Neither the blazing sun nor the worst dust storm of the season could curb the rage and agony of the Jaypee homebuyer, who hit the streets over the weekend to protest the possible liquidation of the company — Jaiprakash Infrastructure Limited, or JIL — which has still not given them their homes.
This story is depressing. On May 2015, hapless homebuyers across the country and specifically in NCR came out in large numbers to protest the unacceptable delays and rampant malpractices in India’s real estate industry.
The emotional and financial pain was palpable given that the buyers had paid up 80-90% of the cost of the units and were yet to receive them. Jaypee Group was the single largest defaulter among all builders followed closely by Unitech, Amrapali, 3Cs and BPTP, among others. Actually, the list of such builders is long.
Three years later, despite the consumer-friendly Real Estate Regulation and Development (RERA), despite a well-defined insolvency and bankruptcy code (IBC), 18,000-plus Jaypee Group homebuyers face the possibility of the company going into liquidation, with their financial rights stuck at the bottom of the recovery pile. Not even in their dreams would have these buyers imagined that the entire governing system of the country would fail them so miserably.
Look at the circus we have been witnessing over the past nine months since IDBI Bank dragged Jaypee Infra to the National Company Law Tribunal (NCLT) after the company defaulted on a loan of Rs 526 crore. Right then and there, homebuyers were left out in the cold.
The process of insolvency is meant to make it easier for various stakeholders to stake their claim. Except for the homebuyers. They ran helter-skelter for weeks, clueless about the forms they had to fill. Was it Form B or C? Wait, it’s neither. It’s a new one named Form F that has been specially designed for them.
Since then, for every battle, big or small, the homebuyers have had to move the Supreme Court and take on some of the most powerful lawyers of the country representing the Jaypee Group and an army of lawyers sent by lending bankers. But to what end?
Running Out of Options
Nine months later, they’re worse off than before, facing the horrifying thought of the Jaypee management back in the driving seat after bankers rejected the Rs 7,350-crore offer by Lakshadweep, a joint venture between Suraksha Asset Reconstruction and Mumbai builder Dosti Realty, to acquire JIL.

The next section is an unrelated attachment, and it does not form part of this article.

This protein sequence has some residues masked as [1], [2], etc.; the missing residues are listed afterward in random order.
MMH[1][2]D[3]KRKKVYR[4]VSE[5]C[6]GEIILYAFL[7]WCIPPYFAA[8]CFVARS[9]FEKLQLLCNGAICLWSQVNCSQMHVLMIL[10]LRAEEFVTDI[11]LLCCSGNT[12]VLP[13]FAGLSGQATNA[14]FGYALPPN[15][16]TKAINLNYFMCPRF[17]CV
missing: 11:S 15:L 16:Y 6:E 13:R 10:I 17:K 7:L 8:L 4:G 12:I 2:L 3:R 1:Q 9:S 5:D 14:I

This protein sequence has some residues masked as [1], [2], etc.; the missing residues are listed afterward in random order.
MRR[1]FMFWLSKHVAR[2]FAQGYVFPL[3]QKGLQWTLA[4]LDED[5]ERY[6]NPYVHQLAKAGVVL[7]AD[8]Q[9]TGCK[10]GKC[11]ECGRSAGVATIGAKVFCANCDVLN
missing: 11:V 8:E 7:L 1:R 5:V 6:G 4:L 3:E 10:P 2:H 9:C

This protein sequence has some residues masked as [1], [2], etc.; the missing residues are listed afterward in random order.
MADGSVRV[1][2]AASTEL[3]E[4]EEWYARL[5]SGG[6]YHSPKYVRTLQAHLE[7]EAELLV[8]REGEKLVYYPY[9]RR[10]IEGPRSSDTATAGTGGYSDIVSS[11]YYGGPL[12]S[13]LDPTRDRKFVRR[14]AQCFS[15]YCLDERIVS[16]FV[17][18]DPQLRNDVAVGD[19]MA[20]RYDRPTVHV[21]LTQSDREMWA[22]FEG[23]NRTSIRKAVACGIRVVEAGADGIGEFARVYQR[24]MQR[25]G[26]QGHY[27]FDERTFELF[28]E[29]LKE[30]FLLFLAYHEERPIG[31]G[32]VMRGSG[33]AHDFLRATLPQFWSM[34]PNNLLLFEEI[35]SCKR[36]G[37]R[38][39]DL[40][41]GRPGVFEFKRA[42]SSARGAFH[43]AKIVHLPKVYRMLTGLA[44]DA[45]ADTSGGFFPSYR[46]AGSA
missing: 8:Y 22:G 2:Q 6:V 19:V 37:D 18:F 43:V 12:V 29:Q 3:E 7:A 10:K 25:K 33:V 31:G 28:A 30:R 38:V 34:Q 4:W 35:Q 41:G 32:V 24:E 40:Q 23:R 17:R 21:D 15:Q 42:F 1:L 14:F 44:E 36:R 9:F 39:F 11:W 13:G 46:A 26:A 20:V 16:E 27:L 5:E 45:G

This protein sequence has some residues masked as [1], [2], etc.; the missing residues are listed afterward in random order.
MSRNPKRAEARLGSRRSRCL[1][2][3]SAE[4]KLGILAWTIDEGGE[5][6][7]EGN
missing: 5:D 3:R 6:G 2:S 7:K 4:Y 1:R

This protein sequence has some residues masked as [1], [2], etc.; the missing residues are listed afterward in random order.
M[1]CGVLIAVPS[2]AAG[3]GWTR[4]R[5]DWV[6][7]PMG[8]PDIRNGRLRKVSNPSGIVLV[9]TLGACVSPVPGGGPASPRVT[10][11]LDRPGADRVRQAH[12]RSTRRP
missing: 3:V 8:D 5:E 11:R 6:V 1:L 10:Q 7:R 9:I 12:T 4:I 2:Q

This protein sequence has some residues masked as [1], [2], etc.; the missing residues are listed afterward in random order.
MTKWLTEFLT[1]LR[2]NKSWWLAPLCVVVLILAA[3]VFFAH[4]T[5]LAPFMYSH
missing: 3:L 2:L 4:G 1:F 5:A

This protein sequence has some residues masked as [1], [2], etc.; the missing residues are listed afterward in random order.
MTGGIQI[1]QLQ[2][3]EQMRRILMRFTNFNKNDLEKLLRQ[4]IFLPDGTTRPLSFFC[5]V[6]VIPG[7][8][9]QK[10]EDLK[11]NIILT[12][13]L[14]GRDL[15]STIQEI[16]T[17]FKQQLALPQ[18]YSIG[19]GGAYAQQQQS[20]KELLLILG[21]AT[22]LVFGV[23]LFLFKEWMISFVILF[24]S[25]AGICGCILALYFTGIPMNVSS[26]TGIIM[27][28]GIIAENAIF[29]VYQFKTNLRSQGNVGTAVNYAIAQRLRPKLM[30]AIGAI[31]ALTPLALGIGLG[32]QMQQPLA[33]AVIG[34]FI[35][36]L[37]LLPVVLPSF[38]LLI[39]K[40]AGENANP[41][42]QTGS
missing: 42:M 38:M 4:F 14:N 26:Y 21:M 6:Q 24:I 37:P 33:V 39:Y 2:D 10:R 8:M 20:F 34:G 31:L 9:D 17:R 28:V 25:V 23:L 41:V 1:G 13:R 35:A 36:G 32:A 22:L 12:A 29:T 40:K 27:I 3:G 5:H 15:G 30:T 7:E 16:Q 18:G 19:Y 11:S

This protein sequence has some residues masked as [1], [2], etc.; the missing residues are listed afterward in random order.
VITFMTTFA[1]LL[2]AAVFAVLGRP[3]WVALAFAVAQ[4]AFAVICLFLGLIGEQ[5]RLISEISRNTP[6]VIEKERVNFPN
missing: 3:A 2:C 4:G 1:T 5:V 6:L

So what went wrong?
First, it was all the noise surrounding the resolution process and systematic leaks by bankers that the bids from the bidders were hugely undervalued. The most touted example used to justify this theory was that of Yamuna Expressway and its net present value (NPV) of more than Rs 15,000 crore. Those arguing the case cited a valuation exercise done by the lenders consortium in mid-2017, which estimates toll collection from the Expressway at about Rs 68,000 crore during the concession period of April 2018 to August 2048. A discounting factor of 8% was then applied to arrive at the above-mentioned NPV.
But this entire argument has a gaping hole. Nowhere in the world is a distress value or liquidation value of a business the same as that of an ongoing concern calculated through the optimistic lens of lenders.
While the final bid by Lakshadweep has not been made public, I’ve gleaned from sources that the average of two independent valuations undertaken under the resolution process for Jaypee Infra stands at Rs 7,806 crore. The Lakshadweep consortium’s offer was the closest, but fell short of this figure.
Second, the high melodrama by Manoj Gaur and team trying to wrestle their way back into the company may have influenced the opinion of key stakeholders. From hiring high-profile and expensive lawyers like Mukul Rohatgi to his own teary-eyed act at the Supreme Court hearings to defying laws under IBC, which bar promoters from making any sort of bid, Gaur and his group have left no stone unturned to wriggle their way back into the business.
Imagine the audacity of submitting a revised proposal of Rs 10,000 crore to creditors, a week before the 270 days were to expire on the resolution! Add to that the sweeteners such as 2,000 shares on registration and absorbing 50% of the stamp duty on registration offered to woo the buyers onto their side.